The UK economy is facing a major crisis as short-sighted new immigration rules threaten to undermine British businesses.
It was announced earlier this month that from Spring 2024, the minimum salary threshold for companies sponsoring skilled migrant workers will be raised from £26,200 to £38,700. The change was announced without any consultation or guidance for affected businesses.
- The move will leave businesses unable to recruit entry level staff with the language and cultural experience needed to forge ties with growing economies.
Domenica Di Lieto, CEO of specialist marketing agency Emerging Communications, said the increase will make businesses who rely on skilled overseas workers “unviable” in their current operating models. And with her agency relying on highly specialist knowledge of Chinese culture and behaviours to get results for British clients, she is rightfully concerned about what the future may hold.
“The current salary threshold of £26,200 is the starting point for our Chinese graduates when they join us as paid interns or account executives, with their salaries growing as they build their career with us – if we then pay them £38,700 when they’ve got no experience then it means that the entire business model in the UK is flawed.
“So we then have to think about, do we need a hub in Europe? Should we employ people there? How do we structure our business in light of this news?”, Domenica told Agency Hackers News.
It’s one of the most short-sighted decisions that government have madeDomenica Di Lieto
Not only is the raise in salaries that Domenica, and other employers, would be expected to pay completely unsustainable for small businesses – the implications of this new plan could be disastrous for the UK economy.
- Thousands of companies that rely on workers’ invaluable cultural know-how to drive trade in extremely competitive foreign markets, will find themselves in tricky positions legally and financially.
If businesses do decide to relocate abroad in response, there will also be major job losses for British employees. Marketing, digital and creative agencies are expected to be among the worst hit, although there still has not been any guidance from the government in how to navigate sponsorship going forward from the Spring.
Whilst some of these agencies are small, they drive the sales of far larger businesses who don’t have the in-house skills to navigate business in many overseas markets.
It is not only businesses expected to take a huge hit from the government’s ‘short-sighted’ plan, the UK’s world-leading education sector could be crippled as international students stop coming here. Currently ranked first globally, universities could see billions wiped off the value they generate for the UK economy.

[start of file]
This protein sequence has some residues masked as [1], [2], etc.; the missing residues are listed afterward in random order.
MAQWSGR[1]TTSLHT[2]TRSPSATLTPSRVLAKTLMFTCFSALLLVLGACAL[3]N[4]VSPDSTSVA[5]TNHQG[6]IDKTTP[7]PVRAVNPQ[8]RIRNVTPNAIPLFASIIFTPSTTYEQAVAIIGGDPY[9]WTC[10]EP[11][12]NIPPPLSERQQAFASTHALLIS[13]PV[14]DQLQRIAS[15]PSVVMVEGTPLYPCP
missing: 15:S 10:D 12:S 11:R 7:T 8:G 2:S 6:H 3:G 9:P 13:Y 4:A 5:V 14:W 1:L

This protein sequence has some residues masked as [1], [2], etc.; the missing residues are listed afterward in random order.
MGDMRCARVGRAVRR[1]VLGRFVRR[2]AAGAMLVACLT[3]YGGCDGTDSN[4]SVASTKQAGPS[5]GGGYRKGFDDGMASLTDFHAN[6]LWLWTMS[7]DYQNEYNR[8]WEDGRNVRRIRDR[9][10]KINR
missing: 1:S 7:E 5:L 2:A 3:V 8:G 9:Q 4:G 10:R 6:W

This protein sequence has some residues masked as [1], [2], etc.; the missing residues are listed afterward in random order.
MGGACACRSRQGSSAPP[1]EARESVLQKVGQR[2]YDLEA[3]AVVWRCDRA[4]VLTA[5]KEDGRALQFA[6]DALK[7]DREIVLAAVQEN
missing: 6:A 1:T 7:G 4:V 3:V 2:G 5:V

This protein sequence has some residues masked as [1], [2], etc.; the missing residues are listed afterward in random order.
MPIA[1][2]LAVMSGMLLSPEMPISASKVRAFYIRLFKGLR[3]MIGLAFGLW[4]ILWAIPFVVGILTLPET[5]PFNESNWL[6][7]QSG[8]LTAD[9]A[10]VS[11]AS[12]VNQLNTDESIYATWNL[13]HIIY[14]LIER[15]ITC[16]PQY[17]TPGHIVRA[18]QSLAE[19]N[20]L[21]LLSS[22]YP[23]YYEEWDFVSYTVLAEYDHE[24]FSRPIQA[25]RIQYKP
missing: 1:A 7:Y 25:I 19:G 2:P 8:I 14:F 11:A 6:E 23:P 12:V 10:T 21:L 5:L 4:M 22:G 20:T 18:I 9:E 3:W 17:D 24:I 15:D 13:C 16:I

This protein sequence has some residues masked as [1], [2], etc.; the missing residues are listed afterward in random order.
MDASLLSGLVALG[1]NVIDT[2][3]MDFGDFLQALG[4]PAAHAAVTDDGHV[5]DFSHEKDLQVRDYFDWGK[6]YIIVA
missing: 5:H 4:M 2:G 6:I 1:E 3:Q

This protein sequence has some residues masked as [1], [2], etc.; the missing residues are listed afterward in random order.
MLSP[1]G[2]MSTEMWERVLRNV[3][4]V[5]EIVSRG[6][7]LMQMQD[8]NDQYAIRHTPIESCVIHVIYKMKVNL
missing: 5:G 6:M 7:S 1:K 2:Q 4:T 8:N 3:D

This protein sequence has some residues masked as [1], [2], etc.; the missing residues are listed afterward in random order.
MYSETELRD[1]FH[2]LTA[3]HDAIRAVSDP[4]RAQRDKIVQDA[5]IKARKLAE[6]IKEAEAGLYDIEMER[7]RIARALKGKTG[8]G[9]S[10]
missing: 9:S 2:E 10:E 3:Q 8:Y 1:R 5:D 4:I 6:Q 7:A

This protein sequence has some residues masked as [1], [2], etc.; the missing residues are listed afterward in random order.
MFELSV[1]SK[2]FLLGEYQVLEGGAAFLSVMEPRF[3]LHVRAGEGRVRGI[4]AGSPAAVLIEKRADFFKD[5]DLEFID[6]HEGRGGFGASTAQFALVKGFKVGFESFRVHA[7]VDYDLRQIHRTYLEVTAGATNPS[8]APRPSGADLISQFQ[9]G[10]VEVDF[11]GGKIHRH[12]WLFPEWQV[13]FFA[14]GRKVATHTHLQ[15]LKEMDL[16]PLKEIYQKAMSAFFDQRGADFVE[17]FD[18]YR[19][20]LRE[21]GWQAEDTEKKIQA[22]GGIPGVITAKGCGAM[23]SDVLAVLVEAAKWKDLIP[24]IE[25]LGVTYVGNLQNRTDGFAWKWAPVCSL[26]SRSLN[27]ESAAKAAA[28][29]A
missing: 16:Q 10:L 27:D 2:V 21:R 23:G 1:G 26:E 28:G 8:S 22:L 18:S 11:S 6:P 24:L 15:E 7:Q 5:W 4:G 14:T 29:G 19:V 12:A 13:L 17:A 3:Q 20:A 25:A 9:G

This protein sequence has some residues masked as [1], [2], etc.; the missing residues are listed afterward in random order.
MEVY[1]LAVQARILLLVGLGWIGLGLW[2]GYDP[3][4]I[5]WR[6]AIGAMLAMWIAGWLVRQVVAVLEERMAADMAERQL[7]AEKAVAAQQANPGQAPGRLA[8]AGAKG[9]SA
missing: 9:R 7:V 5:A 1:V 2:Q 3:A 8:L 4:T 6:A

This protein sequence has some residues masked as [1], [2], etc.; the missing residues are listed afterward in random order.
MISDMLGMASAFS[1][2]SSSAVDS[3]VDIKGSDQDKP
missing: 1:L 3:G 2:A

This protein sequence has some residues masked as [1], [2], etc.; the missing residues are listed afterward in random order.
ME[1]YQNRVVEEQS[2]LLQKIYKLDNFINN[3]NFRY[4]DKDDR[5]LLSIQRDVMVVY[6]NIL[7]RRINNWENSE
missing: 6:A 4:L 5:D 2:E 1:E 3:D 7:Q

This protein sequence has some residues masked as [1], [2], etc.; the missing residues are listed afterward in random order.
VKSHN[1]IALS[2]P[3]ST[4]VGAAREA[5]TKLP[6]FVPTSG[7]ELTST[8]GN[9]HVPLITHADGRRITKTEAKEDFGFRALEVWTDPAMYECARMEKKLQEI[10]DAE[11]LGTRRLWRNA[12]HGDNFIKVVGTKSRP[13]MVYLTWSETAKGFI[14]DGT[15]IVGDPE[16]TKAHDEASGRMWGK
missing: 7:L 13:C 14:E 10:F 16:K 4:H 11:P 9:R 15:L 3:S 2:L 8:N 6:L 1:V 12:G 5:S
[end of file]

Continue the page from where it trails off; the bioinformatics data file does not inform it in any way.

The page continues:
Domenica said: “If students who get a postgraduate qualification in the UK cannot work here and get a skilled job here, they are not going to come to the UK to study.”
“It’s one of the most short-sighted decisions that government have made,” She added.
So far, businesses have received no guidance from the Home Office about the changes, making it impossible for leaders like Domenica to plan budgets or recruitment in the new year.
She has written to her local MP, Dominic Raab, detailing the devastating consequences this migration plan could have for British businesses, which include:
- Rethinking the operating model, and moving out of the UK.
- This could lead to the loss of jobs for all employees whether sponsored or not.
- Recruitment will become harder, as the UK becomes less appealing for overseas students who stay on in the UK, contributing specialist skills.
- Reduction in revenue from overseas.
Agencies and other businesses affected are being urged to lobby their MPs with the below requests before the UK loses access to vital talent and billions in revenue:
- Acknowledge that culture and language skills are essential to rebuild the post-Brexit economy
- Further consideration can be given to the impact to small businesses and the wider economy of the proposed changes.
- Immediate guidance can be provided to clarify the timescales and who will be impacted (new employees, existing sponsored employees, renewals) to allow businesses to plan.
- Consider a fairer salary for employees with less experience, increasing incrementally with experience, rather than at the new proposed threshold even if they are fairly new to the workplace and those with no dependents.
- Apply transitional measures for existing sponsored employees
You can find your local MP here.
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